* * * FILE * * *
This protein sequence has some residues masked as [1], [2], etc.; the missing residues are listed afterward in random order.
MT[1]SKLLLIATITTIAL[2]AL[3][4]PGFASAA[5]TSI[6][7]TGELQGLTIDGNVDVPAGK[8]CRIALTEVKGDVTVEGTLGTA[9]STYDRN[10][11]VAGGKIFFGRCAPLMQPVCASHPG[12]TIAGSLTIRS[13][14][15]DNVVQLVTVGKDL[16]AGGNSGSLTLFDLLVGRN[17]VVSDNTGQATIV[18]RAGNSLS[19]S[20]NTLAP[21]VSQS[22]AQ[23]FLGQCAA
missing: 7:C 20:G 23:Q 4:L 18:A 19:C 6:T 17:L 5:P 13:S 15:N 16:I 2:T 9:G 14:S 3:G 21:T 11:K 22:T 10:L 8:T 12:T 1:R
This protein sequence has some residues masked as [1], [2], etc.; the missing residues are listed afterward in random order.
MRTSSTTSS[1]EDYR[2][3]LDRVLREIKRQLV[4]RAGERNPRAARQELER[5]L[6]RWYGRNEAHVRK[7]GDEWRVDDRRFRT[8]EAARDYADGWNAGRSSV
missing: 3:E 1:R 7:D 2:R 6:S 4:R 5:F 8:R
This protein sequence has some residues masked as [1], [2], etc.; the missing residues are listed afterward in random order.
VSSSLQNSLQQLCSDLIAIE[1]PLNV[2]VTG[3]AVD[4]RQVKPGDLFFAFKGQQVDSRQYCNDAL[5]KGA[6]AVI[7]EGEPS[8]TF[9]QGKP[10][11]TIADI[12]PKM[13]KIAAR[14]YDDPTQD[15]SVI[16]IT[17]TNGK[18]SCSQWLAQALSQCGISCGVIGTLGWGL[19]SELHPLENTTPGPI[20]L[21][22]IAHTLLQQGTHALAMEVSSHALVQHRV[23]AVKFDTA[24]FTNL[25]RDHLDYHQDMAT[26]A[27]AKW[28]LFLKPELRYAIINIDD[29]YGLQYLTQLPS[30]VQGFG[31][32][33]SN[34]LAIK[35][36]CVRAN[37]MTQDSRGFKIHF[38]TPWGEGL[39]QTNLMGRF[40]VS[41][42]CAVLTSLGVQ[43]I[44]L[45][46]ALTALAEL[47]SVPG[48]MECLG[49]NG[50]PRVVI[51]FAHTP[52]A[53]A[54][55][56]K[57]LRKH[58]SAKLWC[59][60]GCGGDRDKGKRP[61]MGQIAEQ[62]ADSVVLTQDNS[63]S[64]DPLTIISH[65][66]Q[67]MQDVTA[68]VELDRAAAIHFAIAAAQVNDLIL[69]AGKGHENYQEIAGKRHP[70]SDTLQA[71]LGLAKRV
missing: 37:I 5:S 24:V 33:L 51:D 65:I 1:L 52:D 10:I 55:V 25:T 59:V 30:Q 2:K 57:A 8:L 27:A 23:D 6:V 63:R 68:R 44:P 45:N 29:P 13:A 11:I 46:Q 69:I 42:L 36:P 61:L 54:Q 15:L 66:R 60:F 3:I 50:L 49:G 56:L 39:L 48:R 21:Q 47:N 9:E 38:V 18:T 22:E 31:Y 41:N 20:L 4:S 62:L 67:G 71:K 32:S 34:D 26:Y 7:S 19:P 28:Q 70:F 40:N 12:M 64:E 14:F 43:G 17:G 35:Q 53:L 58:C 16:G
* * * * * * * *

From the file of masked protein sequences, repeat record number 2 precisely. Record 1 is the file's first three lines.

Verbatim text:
This protein sequence has some residues masked as [1], [2], etc.; the missing residues are listed afterward in random order.
MRTSSTTSS[1]EDYR[2][3]LDRVLREIKRQLV[4]RAGERNPRAARQELER[5]L[6]RWYGRNEAHVRK[7]GDEWRVDDRRFRT[8]EAARDYADGWNAGRSSV
missing: 3:E 1:R 7:D 2:R 6:S 4:R 5:F 8:R